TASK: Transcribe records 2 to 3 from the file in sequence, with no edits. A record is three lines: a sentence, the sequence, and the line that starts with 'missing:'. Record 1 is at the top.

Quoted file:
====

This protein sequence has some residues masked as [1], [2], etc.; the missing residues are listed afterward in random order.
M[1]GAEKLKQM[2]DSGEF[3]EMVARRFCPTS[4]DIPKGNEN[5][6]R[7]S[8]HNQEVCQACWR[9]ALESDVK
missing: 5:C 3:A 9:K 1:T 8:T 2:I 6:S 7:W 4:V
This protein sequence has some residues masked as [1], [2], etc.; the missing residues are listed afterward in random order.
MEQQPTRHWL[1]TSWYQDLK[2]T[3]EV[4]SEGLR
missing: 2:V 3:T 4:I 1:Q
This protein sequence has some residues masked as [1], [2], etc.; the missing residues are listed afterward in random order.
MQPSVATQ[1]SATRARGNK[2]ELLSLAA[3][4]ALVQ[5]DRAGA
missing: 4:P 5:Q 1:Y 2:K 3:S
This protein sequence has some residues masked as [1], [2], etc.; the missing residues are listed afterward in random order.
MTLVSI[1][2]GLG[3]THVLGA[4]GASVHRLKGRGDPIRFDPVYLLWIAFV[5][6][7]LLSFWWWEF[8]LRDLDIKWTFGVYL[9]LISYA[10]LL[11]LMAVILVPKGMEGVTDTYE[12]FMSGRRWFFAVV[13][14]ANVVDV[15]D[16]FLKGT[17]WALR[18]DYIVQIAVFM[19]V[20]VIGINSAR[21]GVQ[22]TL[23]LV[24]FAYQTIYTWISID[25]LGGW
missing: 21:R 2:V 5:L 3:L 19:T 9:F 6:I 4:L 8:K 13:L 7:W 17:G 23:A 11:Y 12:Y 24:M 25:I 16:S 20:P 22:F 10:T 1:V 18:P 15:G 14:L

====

This protein sequence has some residues masked as [1], [2], etc.; the missing residues are listed afterward in random order.
MEQQPTRHWL[1]TSWYQDLK[2]T[3]EV[4]SEGLR
missing: 2:V 3:T 4:I 1:Q
This protein sequence has some residues masked as [1], [2], etc.; the missing residues are listed afterward in random order.
MQPSVATQ[1]SATRARGNK[2]ELLSLAA[3][4]ALVQ[5]DRAGA
missing: 4:P 5:Q 1:Y 2:K 3:S